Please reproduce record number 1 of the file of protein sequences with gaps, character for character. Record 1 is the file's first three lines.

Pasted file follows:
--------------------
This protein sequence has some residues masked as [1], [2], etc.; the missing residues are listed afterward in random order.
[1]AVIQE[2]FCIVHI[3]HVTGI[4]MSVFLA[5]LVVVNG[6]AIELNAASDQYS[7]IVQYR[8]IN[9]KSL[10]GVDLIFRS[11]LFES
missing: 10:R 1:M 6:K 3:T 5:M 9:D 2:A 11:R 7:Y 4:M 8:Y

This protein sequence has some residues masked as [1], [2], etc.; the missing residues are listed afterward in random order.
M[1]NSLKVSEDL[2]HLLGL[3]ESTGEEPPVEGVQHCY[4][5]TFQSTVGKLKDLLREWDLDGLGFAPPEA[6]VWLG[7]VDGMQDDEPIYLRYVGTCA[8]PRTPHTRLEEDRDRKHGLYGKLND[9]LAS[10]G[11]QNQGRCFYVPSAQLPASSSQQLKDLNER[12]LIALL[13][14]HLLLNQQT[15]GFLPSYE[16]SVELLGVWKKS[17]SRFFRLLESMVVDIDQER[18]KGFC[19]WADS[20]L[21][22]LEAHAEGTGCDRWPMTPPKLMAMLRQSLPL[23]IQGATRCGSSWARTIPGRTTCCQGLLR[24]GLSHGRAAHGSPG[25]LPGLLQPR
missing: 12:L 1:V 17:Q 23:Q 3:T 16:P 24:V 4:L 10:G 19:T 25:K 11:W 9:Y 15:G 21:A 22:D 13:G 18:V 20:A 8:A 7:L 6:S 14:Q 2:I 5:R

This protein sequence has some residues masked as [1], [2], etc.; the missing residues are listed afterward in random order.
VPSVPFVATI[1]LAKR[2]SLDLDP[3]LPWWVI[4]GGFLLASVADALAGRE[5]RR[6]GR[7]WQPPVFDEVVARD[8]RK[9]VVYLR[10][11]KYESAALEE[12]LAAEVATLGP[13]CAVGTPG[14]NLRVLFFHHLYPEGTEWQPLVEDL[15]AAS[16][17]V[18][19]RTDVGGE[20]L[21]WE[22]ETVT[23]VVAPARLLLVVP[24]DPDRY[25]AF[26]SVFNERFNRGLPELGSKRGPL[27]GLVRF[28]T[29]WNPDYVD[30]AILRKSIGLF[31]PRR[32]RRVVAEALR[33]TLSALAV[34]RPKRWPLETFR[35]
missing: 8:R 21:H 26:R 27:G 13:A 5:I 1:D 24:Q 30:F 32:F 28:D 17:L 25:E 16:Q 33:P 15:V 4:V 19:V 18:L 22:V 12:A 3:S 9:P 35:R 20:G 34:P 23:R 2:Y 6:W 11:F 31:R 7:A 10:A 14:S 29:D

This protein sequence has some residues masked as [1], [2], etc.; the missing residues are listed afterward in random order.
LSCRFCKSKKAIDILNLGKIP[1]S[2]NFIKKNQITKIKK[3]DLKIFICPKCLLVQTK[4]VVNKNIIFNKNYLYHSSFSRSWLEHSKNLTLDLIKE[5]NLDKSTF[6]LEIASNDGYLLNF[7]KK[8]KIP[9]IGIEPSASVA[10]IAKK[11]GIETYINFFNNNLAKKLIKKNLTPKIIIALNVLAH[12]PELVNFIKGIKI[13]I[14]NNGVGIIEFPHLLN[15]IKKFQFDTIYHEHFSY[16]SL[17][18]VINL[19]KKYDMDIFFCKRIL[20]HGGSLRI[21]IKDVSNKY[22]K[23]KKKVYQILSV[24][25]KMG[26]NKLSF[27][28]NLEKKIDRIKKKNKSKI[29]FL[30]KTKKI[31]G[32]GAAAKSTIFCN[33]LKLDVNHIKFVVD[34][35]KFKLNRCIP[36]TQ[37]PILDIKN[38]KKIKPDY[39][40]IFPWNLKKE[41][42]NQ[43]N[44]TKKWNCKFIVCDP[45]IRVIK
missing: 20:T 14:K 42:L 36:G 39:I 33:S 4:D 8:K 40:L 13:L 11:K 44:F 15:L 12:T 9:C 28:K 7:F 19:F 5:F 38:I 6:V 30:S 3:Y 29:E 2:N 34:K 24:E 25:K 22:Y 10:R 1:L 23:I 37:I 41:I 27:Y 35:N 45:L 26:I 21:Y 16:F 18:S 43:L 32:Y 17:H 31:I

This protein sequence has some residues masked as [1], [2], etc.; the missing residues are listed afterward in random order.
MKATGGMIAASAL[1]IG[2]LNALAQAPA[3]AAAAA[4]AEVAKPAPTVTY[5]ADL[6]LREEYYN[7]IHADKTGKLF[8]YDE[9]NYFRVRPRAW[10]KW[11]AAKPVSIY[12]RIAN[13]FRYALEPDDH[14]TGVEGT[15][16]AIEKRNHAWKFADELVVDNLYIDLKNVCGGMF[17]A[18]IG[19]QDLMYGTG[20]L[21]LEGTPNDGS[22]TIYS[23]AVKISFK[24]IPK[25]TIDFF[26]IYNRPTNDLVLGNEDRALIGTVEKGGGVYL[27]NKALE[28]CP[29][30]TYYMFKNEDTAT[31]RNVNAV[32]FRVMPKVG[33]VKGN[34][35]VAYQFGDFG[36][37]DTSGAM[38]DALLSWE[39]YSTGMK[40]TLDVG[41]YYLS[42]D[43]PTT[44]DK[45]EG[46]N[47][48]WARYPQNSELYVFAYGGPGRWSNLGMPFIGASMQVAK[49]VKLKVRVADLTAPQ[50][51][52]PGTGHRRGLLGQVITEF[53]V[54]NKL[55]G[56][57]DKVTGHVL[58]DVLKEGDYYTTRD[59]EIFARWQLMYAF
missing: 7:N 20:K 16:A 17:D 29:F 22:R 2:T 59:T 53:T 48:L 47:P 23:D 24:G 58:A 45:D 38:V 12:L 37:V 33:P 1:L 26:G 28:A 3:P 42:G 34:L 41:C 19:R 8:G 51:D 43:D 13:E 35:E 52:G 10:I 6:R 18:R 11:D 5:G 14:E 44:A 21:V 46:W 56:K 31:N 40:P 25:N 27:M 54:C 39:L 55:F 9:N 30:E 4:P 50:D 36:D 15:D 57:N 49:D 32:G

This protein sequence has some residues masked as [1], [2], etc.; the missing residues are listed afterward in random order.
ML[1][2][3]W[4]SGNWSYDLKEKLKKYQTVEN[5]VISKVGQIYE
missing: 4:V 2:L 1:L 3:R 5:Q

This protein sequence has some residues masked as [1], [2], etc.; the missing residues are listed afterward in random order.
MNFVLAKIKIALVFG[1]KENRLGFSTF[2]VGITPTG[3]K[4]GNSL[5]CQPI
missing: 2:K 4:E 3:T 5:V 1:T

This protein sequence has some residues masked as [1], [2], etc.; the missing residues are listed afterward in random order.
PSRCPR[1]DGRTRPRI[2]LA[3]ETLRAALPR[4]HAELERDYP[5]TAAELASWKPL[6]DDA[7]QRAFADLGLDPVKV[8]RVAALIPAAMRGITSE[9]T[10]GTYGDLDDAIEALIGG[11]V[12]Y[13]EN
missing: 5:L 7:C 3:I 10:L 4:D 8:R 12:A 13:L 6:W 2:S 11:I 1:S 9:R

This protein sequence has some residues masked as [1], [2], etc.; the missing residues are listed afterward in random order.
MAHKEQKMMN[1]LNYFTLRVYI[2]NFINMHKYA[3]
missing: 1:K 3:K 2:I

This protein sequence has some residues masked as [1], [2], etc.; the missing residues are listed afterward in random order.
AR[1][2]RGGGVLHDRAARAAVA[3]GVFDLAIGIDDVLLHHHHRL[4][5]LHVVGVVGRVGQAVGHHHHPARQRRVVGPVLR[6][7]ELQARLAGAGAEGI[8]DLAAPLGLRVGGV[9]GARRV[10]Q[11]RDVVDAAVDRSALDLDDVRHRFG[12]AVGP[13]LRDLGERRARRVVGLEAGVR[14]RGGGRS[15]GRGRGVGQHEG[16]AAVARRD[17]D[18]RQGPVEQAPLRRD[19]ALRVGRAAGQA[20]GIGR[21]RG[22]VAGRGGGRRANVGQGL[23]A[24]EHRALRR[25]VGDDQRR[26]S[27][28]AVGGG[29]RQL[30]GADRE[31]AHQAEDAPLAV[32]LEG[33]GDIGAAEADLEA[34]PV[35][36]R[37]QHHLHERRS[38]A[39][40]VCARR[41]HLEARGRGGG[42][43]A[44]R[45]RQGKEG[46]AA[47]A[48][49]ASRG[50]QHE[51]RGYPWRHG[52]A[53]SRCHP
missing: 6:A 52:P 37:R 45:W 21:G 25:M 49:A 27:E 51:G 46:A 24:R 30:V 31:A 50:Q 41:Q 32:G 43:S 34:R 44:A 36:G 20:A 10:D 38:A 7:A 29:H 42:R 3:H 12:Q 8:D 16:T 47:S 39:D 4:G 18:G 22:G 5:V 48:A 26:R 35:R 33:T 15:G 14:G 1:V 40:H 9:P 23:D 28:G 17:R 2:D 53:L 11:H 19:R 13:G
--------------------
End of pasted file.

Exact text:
This protein sequence has some residues masked as [1], [2], etc.; the missing residues are listed afterward in random order.
[1]AVIQE[2]FCIVHI[3]HVTGI[4]MSVFLA[5]LVVVNG[6]AIELNAASDQYS[7]IVQYR[8]IN[9]KSL[10]GVDLIFRS[11]LFES
missing: 10:R 1:M 6:K 3:T 5:M 9:D 2:A 11:R 7:Y 4:M 8:Y